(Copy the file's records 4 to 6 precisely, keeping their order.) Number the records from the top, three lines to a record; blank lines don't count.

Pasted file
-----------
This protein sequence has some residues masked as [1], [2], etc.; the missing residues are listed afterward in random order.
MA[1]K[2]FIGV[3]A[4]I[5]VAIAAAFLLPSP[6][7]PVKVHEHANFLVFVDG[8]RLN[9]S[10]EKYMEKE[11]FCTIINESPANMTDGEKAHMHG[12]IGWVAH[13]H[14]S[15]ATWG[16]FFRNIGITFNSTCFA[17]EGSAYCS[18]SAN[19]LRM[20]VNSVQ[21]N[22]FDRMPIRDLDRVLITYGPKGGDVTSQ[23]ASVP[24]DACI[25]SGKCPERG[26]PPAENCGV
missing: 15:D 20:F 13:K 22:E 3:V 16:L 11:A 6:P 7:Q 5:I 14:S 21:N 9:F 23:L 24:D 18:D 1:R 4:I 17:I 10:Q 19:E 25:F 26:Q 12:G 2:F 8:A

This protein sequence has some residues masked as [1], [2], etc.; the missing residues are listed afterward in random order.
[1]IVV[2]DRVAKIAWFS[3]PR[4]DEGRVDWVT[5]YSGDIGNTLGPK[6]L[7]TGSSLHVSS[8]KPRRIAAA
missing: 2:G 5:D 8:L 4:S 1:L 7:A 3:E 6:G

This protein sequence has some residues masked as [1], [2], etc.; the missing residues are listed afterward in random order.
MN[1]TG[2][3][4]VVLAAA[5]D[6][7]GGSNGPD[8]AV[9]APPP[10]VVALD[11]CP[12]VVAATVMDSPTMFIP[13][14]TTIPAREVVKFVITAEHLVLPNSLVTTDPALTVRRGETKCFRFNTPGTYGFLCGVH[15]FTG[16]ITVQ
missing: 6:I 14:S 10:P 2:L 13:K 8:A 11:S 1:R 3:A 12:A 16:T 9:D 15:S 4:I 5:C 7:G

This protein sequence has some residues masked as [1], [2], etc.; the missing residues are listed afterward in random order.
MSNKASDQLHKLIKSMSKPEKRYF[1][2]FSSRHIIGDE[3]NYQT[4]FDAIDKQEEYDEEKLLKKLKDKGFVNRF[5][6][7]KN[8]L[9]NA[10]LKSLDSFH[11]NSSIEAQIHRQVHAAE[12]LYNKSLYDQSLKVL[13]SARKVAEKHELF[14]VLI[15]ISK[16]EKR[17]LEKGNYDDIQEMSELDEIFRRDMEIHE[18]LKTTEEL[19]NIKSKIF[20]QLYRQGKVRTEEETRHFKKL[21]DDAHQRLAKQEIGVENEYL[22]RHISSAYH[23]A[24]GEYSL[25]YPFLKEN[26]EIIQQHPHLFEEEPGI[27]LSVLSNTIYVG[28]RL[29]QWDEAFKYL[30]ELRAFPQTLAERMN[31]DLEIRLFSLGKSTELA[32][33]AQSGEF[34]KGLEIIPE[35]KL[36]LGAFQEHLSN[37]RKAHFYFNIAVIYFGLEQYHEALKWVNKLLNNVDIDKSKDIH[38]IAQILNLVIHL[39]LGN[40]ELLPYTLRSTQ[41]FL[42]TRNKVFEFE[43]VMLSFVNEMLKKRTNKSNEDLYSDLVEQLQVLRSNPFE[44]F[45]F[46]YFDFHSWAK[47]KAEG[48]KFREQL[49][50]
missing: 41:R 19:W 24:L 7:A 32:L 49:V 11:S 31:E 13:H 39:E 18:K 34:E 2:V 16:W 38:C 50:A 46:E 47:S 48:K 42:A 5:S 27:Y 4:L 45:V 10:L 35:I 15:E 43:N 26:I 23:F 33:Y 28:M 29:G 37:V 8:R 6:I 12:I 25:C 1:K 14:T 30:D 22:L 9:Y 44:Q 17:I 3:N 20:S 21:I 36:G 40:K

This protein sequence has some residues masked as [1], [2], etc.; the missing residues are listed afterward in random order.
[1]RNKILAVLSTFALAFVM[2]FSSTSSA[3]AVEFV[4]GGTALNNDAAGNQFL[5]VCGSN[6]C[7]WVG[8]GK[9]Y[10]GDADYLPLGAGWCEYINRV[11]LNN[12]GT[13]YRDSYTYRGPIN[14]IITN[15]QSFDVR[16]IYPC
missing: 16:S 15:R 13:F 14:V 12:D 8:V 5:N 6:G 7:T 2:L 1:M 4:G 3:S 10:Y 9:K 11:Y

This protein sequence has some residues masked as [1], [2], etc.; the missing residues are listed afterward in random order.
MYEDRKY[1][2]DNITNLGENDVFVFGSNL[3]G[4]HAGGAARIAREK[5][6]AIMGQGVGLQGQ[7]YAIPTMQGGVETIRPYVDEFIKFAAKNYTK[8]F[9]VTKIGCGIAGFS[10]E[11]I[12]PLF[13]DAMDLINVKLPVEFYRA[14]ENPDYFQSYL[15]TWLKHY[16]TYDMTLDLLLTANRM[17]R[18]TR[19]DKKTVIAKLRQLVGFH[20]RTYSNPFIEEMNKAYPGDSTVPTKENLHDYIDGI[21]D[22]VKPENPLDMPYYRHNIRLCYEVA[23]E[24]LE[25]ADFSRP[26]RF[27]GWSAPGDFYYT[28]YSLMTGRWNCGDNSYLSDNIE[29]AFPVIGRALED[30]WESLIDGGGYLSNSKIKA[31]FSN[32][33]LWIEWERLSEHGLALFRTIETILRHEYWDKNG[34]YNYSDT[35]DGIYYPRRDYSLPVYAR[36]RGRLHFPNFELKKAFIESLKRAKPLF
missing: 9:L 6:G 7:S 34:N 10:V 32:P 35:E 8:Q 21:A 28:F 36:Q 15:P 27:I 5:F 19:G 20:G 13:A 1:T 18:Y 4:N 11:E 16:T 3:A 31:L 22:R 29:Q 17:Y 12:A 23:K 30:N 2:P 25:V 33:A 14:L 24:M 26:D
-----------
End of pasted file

This protein sequence has some residues masked as [1], [2], etc.; the missing residues are listed afterward in random order.
MSNKASDQLHKLIKSMSKPEKRYF[1][2]FSSRHIIGDE[3]NYQT[4]FDAIDKQEEYDEEKLLKKLKDKGFVNRF[5][6][7]KN[8]L[9]NA[10]LKSLDSFH[11]NSSIEAQIHRQVHAAE[12]LYNKSLYDQSLKVL[13]SARKVAEKHELF[14]VLI[15]ISK[16]EKR[17]LEKGNYDDIQEMSELDEIFRRDMEIHE[18]LKTTEEL[19]NIKSKIF[20]QLYRQGKVRTEEETRHFKKL[21]DDAHQRLAKQEIGVENEYL[22]RHISSAYH[23]A[24]GEYSL[25]YPFLKEN[26]EIIQQHPHLFEEEPGI[27]LSVLSNTIYVG[28]RL[29]QWDEAFKYL[30]ELRAFPQTLAERMN[31]DLEIRLFSLGKSTELA[32][33]AQSGEF[34]KGLEIIPE[35]KL[36]LGAFQEHLSN[37]RKAHFYFNIAVIYFGLEQYHEALKWVNKLLNNVDIDKSKDIH[38]IAQILNLVIHL[39]LGN[40]ELLPYTLRSTQ[41]FL[42]TRNKVFEFE[43]VMLSFVNEMLKKRTNKSNEDLYSDLVEQLQVLRSNPFE[44]F[45]F[46]YFDFHSWAK[47]KAEG[48]KFREQL[49][50]
missing: 41:R 19:W 24:L 7:A 32:L 49:V 11:S 31:E 13:H 39:E 18:K 34:E 2:V 16:W 38:C 50:A 46:E 47:S 48:K 42:A 5:S 27:Y 4:L 45:V 10:L 35:I 15:E 43:N 26:I 23:F 33:Y 28:M 29:G 37:V 8:R 6:I 12:I 25:C 1:K 14:T 30:D 22:L 9:Y 44:Q 17:I 3:N 20:S 21:I 36:G 40:K

This protein sequence has some residues masked as [1], [2], etc.; the missing residues are listed afterward in random order.
[1]RNKILAVLSTFALAFVM[2]FSSTSSA[3]AVEFV[4]GGTALNNDAAGNQFL[5]VCGSN[6]C[7]WVG[8]GK[9]Y[10]GDADYLPLGAGWCEYINRV[11]LNN[12]GT[13]YRDSYTYRGPIN[14]IITN[15]QSFDVR[16]IYPC
missing: 16:S 15:R 13:F 14:V 12:D 8:V 5:N 6:G 7:T 2:L 1:M 4:G 3:S 10:Y 9:K 11:Y

This protein sequence has some residues masked as [1], [2], etc.; the missing residues are listed afterward in random order.
MYEDRKY[1][2]DNITNLGENDVFVFGSNL[3]G[4]HAGGAARIAREK[5][6]AIMGQGVGLQGQ[7]YAIPTMQGGVETIRPYVDEFIKFAAKNYTK[8]F[9]VTKIGCGIAGFS[10]E[11]I[12]PLF[13]DAMDLINVKLPVEFYRA[14]ENPDYFQSYL[15]TWLKHY[16]TYDMTLDLLLTANRM[17]R[18]TR[19]DKKTVIAKLRQLVGFH[20]RTYSNPFIEEMNKAYPGDSTVPTKENLHDYIDGI[21]D[22]VKPENPLDMPYYRHNIRLCYEVA[23]E[24]LE[25]ADFSRP[26]RF[27]GWSAPGDFYYT[28]YSLMTGRWNCGDNSYLSDNIE[29]AFPVIGRALED[30]WESLIDGGGYLSNSKIKA[31]FSN[32][33]LWIEWERLSEHGLALFRTIETILRHEYWDKNG[34]YNYSDT[35]DGIYYPRRDYSLPVYAR[36]RGRLHFPNFELKKAFIESLKRAKPLF
missing: 9:L 6:G 7:S 34:N 10:V 32:P 35:E 8:Q 21:A 28:F 36:Q 15:P 27:I 5:F 19:G 20:G 13:A 1:T 18:Y 4:N 11:E 16:T 3:A 31:L 22:R 29:Q 17:Y 12:A 23:K 30:N 2:P 25:V 33:A 14:L 24:M 26:D